The Spanish director Ion de Sosa’s second film, the dystopian fantasy Androids Dream, extrapolates human irrelevance to its logical, depressing conclusion. In Do Androids Dream of Electric Sheep?, the Sixties Philip K. Dick science fiction novel on which it’s based, and Blade Runner, by far the most famous adaptation of this text, the androids are the persecuted party. Here, in the year 2052, they seem to have gained the upper hand, as if the emotionless, soulless things mankind built have outlasted their makers. The beginning of Androids Dream consists entirely of static shots of abandoned buildings—models, one thinks initially, but in fact real apartment complexes and skyscrapers in the coastal city of Benidorm, Spain. The first real action of the film is over as soon as it begins: a man sprints through a doorway, only to be shot down by his buzz-cut-headed, impeccably dressed pursuer. More killings follow: in a kitchen, the aisle of a grocery store, and a frame store, next to endless prints of the same vapid couple. De Sosa may have in mind a bitter metaphor for the sudden violence of deportation Spanish immigrants face—a metaphor that’s not too far removed from reality.
Since there’s little dialogue, almost none of it expository, it can be difficult to tell which of the figures in Androids Dream—a group of old folks limply dancing; a hushed church congregation; a too-cheerful housewife—are androids and which are human. Rather than keeping a clear tally of robots and humans, de Sosa concerns himself with the robotic and the human. It’s robotic to turn a blind eye to the deaths in the street, or to stare back at the camera without the slightest sign of emotion; it’s human, on the other hand, to feel fear, or to run through empty rooms like the dead man in the first scene. The human is the source of the film’s plot; the robotic dictates its setting. In the finale, the same suited killer from the first scene returns to chase a woman and her baby into the hills outside Benidorm. Like the ending of Blade Runner, the woman’s death evokes themes of Christian sacrifice, made crystal clear by the huge, electric crucifix next to which she collapses. That crucifix, more symbolically complex than it initially seems, brings the film back to where it started: the larger-than-life structures humans build themselves. In religion, as in architecture, we’ve always admired stoic immobility—I think of those people in Birds of September, aspiring to be as cold and emotionless as the buildings they pass by. In de Sosa’s rendition of the future, mankind has finally found a way to realize its ambitions: die a human and be resurrected an android. The housewife staring at (more like through) the camera has surrendered all fear and feeling—one gets the sense that she’ll still be staring in the next millennium.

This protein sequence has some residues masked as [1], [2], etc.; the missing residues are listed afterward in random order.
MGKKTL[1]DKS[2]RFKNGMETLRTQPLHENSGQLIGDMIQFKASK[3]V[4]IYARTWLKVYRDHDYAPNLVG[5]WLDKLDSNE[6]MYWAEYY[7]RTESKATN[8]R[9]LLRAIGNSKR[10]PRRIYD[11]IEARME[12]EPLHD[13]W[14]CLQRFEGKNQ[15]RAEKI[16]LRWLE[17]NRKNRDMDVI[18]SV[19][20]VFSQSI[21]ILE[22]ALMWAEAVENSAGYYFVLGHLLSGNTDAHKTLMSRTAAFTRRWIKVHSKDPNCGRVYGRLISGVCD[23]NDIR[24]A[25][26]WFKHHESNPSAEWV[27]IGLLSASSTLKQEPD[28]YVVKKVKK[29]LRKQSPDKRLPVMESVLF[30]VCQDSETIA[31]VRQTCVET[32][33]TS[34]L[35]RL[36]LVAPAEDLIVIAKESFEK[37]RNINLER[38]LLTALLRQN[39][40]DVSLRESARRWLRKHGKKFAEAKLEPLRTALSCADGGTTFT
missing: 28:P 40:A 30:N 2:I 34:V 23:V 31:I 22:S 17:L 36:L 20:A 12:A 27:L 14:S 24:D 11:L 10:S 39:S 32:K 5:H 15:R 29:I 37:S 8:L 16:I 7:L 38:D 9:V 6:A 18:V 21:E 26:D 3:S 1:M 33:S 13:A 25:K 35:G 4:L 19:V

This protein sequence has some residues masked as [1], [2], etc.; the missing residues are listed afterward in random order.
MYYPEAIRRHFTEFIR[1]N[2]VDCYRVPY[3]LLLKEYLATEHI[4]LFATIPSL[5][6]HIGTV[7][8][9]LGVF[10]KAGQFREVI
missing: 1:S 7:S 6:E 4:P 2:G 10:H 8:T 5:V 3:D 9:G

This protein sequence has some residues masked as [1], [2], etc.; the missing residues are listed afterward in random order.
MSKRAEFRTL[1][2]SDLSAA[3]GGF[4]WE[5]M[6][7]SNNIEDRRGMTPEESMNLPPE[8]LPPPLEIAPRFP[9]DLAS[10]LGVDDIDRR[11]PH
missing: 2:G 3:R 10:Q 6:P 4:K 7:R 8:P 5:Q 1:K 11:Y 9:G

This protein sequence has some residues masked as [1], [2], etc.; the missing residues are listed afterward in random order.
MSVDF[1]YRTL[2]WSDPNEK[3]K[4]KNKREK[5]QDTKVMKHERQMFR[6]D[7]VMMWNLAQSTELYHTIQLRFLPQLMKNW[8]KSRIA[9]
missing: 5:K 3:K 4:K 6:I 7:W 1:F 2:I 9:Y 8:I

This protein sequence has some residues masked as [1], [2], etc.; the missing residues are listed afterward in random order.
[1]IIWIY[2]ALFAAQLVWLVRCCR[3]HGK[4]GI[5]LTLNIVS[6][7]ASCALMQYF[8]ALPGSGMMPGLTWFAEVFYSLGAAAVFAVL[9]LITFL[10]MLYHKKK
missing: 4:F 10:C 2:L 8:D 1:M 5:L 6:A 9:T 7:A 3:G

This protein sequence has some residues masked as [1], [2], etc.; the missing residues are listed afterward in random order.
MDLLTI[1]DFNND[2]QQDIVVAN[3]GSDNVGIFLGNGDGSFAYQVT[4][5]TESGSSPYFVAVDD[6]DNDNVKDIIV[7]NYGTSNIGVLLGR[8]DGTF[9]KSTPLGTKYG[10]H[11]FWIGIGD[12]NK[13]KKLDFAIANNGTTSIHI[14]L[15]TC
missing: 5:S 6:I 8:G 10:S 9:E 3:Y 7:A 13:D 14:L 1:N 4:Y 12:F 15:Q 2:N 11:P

Yet the fleeing mother and child are still part of a Christian tableau, and that means they die to give someone else a second chance at salvation—maybe it’s all of us in the audience, watching from the relative security of the present. The most startling aspect of Androids Dream and the three other films isn’t just their keen awareness of places, both macro and micro, or even their attention to the people who get swallowed up within these places. Rather, it’s the eagerness with which they propose big, borderline messianic solutions (memory, martyrdom, eros, the heart) to the deep problems of modernity that they pose. More often than not, these solutions are only presented as hypotheses, but even for their filmmakers to suggest them shows a rare investment in real problems, real places, and real people.